Ciara, a medium skin-toned toddler, smiles as she sits next to a rainbow swirl lollipop and a birthday cake topped with a number one candle
Our Patients

A Lifesaving Bridge—Then a New Heart—for Baby Ciara

Too fragile to wait for a heart transplant, the 4-week-old needed a breakthrough to survive. Shortly before Christmas 2021, she became the first patient born with a single ventricle to receive a ventricular assist device at CHLA—and continues to beat the odds.

Every time Candace cradles her daughter, Ciara, she sees the small scar on the right side of her neck, and has a flashback.

“I go straight to that moment when she was on ECMO and just how tiny she was being hooked up to all those wires,” she recalls. “I will never get that image out of my head.”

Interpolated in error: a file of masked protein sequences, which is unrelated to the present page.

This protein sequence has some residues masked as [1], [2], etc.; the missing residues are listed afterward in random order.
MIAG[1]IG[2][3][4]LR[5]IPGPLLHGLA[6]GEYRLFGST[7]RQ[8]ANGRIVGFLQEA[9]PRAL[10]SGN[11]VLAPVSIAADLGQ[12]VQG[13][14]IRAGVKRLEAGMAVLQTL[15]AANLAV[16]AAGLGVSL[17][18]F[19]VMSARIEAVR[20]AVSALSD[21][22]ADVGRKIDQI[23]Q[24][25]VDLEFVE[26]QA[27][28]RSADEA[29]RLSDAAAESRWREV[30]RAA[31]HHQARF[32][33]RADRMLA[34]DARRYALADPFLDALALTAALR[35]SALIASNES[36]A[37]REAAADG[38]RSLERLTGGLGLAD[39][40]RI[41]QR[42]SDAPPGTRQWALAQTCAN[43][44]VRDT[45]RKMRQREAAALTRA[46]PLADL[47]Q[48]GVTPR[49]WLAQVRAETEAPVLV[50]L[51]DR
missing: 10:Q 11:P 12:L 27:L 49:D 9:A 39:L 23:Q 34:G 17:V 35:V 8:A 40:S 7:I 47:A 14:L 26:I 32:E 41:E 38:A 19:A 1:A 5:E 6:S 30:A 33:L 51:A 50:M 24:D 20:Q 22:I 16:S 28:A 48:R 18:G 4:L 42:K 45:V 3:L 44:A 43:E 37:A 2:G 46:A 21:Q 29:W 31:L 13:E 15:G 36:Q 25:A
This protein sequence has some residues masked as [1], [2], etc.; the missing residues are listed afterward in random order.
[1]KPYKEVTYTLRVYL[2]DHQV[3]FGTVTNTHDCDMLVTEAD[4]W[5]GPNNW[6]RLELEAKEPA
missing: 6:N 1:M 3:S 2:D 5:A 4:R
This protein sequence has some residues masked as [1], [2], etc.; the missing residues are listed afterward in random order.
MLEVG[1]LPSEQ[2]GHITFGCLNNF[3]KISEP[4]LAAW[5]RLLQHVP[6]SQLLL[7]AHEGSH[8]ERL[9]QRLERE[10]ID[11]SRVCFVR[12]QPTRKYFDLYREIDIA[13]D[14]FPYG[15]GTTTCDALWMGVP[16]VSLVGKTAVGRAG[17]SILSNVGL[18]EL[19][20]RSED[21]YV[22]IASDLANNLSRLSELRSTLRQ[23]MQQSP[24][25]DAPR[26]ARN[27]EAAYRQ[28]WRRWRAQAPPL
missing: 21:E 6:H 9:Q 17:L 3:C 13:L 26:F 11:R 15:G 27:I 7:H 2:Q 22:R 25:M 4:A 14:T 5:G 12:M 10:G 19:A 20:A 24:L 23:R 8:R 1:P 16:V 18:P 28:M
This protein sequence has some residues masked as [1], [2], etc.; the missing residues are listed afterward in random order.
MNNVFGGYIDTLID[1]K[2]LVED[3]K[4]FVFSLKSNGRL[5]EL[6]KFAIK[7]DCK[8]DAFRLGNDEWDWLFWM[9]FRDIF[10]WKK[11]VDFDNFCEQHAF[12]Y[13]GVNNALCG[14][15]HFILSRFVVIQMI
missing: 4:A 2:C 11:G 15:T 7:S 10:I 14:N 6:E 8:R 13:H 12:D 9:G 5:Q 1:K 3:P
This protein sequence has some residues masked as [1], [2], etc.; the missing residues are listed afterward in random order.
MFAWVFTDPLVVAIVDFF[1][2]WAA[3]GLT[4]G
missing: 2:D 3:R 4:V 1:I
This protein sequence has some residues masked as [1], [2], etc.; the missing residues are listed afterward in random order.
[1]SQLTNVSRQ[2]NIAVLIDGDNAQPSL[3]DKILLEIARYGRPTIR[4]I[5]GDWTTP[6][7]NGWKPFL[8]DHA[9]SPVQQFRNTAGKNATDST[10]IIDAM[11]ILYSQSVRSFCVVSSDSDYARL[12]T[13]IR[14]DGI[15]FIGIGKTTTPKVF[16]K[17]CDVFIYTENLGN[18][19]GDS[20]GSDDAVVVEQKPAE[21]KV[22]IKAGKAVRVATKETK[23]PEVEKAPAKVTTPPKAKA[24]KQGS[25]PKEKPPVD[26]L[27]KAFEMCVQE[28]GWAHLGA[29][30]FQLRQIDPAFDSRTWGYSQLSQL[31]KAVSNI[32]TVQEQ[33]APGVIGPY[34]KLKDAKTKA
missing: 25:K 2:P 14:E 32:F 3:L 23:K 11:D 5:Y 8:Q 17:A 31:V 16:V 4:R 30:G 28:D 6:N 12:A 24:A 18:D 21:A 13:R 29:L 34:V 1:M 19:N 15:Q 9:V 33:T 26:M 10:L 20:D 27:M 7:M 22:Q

At just 4 weeks old, Ciara was placed on extracorporeal membrane oxygenation (ECMO), a process by which a machine takes over the functions of the heart and lungs when the organs are failing, or need extra support. When she was born, the right side of her heart was severely underdeveloped, and minutes after her birth at a local hospital, Ciara was transported to Children’s Hospital Los Angeles via helicopter.

“Very early on we noticed that not only did she have congenital heart disease, but the muscle in her heart just didn’t seem to be normal,” says Jennifer Su, MD, a cardiologist in the Heart Institute at CHLA, who suspected Ciara had pulmonary atresia and cardiomyopathy. “Either of those things can cause heart failure, and she had both.”